Kindle Fire $199.99
Kindle (With Special Offers) $79
Kindle Touch (With Special Offers) $99
Kindle Touch 3G $149
According to Bezos, he's rather comfortable with slim profit margins and is banking on the sales of apps, music, movies, and books to offset those loses. A smart move, for sure. Amazon must've been taking detailed notes as they watched other tablet makers fail miserably. (I also, for some reason, can picture Bezos barking out laughter and rubbing his fingers together manically.)
Will these "non-premium prices" make that much of a difference? Probably. At $199, the Fire is a borderline impulse buy, and it will certainly spur a lot of interest from non-techies and families looking to buy their children tablets without having to drop Apple Bucks for an iPad. But I don't think the Fire will compete much against the iPad, though. The iPad is still a superior device, and people have come to rely on and fully embrace Apple's technology. Amazon has a rather spotty track record with hardware--1st gen Kindle, anyone? I do, however, believe the Fire will put a big dent in iPod sales, which has traditionally been Apple's gateway drug. If you're gonna drop $229 for an iPod, why not spend a little less for a Fire?
Of course, Amazon's main beef is not with Apple but with Barnes & Noble. Why go for the fast gazelle when you've got a perfectly good wounded elk close by? Fortunately for B&N--and I say this with loads of sarcasm--Amazon has been kicking B&N's ass for many years now. It's nothing new for B&N to play the wounded-animal role to the Amazonian Huntress.
Still, I think there's a lot of overreacting going on here, especially for devices that haven't even shipped yet. Everything looks great in a presentation, but how will the devices perform in the real world? Not to mention, once the nostalgia of The New dies down--and with technology that number's measured in nanoseconds--the Fire is just another tablet in an already crowded space. For that matter, the Kindle Touch is just another keeping-up-with-the-Joneses device, too, since it's essentially no different than what B&N, Sony and Kobo already offer. Sure, it's less expensive, but that brings me to my final point: vendor lock-in.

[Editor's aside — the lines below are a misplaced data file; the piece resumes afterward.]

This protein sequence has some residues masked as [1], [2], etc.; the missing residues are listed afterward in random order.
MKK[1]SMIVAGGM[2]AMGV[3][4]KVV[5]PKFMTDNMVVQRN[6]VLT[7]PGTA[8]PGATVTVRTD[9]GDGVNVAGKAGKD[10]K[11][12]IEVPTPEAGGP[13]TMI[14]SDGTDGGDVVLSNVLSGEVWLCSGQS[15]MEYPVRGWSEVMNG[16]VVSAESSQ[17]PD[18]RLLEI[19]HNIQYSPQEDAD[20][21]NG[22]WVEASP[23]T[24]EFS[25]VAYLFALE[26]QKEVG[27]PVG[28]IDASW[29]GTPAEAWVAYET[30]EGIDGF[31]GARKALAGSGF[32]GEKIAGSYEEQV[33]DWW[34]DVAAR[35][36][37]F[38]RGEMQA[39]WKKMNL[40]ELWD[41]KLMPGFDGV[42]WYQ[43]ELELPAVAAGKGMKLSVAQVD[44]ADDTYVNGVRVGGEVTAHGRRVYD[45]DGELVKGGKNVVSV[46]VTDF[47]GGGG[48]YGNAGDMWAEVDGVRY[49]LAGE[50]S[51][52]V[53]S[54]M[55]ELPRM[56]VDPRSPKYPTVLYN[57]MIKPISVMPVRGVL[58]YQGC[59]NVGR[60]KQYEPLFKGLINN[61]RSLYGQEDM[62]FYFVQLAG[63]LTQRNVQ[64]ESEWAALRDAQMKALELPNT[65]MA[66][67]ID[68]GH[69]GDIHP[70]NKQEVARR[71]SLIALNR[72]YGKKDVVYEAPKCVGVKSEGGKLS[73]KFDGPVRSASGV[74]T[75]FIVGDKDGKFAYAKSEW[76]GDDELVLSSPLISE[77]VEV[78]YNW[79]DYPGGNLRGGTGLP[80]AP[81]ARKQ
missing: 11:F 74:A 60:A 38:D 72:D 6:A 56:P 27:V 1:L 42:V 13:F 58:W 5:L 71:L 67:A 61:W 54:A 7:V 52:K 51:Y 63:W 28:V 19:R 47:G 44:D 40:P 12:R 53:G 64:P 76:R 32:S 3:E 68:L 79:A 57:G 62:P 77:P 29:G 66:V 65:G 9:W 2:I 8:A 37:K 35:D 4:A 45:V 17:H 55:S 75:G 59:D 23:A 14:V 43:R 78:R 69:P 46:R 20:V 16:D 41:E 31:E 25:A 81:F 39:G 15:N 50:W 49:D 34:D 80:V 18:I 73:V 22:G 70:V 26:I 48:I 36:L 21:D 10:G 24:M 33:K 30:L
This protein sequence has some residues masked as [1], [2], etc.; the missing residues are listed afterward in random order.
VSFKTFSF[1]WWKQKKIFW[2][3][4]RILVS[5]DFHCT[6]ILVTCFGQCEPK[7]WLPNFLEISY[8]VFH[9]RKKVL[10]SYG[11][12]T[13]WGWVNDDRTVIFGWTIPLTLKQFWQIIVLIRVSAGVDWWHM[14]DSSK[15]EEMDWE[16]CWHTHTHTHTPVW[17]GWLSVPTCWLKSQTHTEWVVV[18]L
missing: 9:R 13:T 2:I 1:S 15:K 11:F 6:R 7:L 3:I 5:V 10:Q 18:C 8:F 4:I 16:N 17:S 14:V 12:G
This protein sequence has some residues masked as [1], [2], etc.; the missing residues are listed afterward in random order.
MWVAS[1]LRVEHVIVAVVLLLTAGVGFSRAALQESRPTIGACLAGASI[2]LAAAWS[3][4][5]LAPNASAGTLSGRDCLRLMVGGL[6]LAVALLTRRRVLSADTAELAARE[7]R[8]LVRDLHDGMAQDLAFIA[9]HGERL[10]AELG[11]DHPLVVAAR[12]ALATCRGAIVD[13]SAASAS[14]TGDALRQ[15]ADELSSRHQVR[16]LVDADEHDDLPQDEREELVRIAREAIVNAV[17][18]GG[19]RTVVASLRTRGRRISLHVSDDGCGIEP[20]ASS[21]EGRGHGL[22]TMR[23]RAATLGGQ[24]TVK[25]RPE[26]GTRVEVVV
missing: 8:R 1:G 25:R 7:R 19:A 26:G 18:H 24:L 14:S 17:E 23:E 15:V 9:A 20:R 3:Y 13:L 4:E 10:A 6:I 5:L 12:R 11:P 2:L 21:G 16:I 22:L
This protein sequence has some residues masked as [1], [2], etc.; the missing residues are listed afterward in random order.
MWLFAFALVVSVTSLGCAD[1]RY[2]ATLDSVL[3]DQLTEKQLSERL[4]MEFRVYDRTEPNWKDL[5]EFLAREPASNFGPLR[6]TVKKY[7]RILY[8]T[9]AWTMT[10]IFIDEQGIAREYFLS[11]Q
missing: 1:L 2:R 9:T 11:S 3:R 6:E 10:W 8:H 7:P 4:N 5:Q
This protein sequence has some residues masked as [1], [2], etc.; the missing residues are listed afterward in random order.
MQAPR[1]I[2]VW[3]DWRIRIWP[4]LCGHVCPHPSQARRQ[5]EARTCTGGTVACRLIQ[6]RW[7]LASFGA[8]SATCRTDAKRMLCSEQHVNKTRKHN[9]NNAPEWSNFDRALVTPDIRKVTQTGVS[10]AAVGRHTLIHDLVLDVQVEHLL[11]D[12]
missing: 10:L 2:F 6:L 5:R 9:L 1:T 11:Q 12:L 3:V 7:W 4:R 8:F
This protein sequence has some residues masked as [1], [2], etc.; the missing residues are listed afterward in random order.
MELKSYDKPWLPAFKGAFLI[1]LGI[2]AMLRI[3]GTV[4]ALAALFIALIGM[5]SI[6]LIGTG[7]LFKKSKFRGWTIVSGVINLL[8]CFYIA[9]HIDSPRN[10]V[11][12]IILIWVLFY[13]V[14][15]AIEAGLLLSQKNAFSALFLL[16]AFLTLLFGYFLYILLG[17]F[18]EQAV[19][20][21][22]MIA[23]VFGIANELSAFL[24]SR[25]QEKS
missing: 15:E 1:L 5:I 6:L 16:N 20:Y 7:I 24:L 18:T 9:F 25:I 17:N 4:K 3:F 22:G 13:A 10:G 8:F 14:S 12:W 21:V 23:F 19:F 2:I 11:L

If you're not familiar with the term, here's a bit on it from Wikipedia. Bottom line, if you've already purchased all these apps, movies, books, etc. that are tied to a specific device, it might not matter how low Amazon prices their Kindles. In part, vendor lock-in is why the Apple iPad dominates the tablet market. Not because it's the best device out there or the least expensive, but because people have already invested heavily in apps, movies, and music for their iPhones and iPod Touches. You buy a dozen or so movies, a handful of iBooks, and some of them fancy shoot-'em-up games for your iPhone, you pretty much just justified the price difference between a Fire and an iPad.
There does seem to be growing movement for demand in vendor neutral services like Netflix and Pandora and so forth, and I imagine that trend isn't going to change, but for now, most people are tethered to their existing devices, and introducing more devices with their own propriety content just doesn't seem to be a game changer.
Either way, it's gonna be interesting to watch all this play out.